Olivia Rodrigo is proving that artists don’t need expensive technology or a sprawling staff to make sure their lowest-priced tickets end up in the hands of fans — and not scalpers.

Ticket brokers were crawling around Rodrigo’s website on Wednesday (Sept. 13), assessing their odds of scoring tickets for the superstar’s freshly announced Guts World Tour, which kicks off in February at Acrisure Arena in Palm Springs, Calif. An early spring tour headlined by Rodrigo is a pretty good bet for ticket resellers based on the singer’s continued chart success: “Vampire,” the first single from her new album, Guts, is currently enjoying its 10th week on the Hot 100, while the set’s second single, “Bad Idea Right?”, debuted in the top 10 last month. Meanwhile, the album itself earned more than 126 million on-demand streams in its first four days of release. More importantly, her 2022 Sour trek was an underplay first run tour — Rodrigo had kept her ticket prices reasonable, averaging about $75 a ticket — that saw demand far exceed supply and drove prices into the stratosphere.

For Guts, Rodrigo is taking a simple, innovative step to protect what she is calling “Silver Star tickets,” a two-seat package she’s selling for $40 a pop to individuals her team can verify as fans.

Needless to say, scalpers will want to get in on that. A $20 ticket to a high-demand concert can generate a big markup and quick profits, especially compared to tickets priced between $50 to $200 — the price range for the Live Nation-booked tour. Tickets in the $50 to $200 range, meanwhile, will leave some room for markup on resale sites but make profitability less certain, especially on top-tier tickets.

To pull this off, like a game of cat and mouse, Rodrigo’s team must keep the Silver Star tickets out of scalper’s hands for the program to be a success. Few details about how this will work have been made public, but Rodrigo’s registration site hints that the singer’s team will directly select fans to participate. The real innovation, however, is a requirement that fans pick up their $20 tickets at will call on the night of the show; only then will they learn where their seats are located.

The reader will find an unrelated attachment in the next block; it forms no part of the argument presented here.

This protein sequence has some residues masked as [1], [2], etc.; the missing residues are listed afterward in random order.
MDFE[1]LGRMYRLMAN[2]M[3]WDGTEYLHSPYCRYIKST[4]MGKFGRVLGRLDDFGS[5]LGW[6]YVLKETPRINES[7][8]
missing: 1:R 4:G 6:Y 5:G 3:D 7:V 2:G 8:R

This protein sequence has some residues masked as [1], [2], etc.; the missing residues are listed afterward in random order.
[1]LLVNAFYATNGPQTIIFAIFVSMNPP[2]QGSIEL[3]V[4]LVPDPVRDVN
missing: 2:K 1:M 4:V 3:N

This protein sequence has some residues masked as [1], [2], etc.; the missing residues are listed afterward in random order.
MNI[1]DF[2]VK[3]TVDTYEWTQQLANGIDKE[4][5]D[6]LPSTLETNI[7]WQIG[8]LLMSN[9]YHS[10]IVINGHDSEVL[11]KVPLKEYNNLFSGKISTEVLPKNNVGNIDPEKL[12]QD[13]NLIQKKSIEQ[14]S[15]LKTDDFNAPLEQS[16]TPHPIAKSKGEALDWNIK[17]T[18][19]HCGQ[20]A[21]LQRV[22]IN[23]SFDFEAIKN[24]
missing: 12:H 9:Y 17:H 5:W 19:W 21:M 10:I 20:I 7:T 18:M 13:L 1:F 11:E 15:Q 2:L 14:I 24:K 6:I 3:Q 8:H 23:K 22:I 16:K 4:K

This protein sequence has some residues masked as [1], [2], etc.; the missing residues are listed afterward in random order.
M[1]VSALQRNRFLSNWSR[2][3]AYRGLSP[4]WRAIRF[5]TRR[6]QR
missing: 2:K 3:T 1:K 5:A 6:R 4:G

That’s not too different from how box offices used to use will call-only pick up to fight scalping, but where that strategy would typically aim to protect the most expensive tickets this time it’s being used on the cheapest. The limited number of tickets involved here will also help keep from overwhelming staff, whereas previously such a strategies became an unmanageable burden. Meanwhile, not knowing the section or row of a ticket makes it very difficult to sell it on secondary sales websites like StubHub, which requires scalpers to list tickets in the general vicinity of where they are located.

The plan isn’t fool-proof — when it comes to resellers, nothing is — but it places enough hurdles in front of scalpers that most will hopefully be deterred from taking advantage of a program that’s meant to get discount tickets into the hands of fans who otherwise wouldn’t be able to afford to see Rodrigo in concert. And if the strategy is successful, it’s easy to see it being duplicated by other artists, whose biggest frustration with ticketing tends not to be that their best seats are landing on the secondary market, but that seats affordable to their younger and less economically advantaged fans are ending up there too.

Dave Brooks
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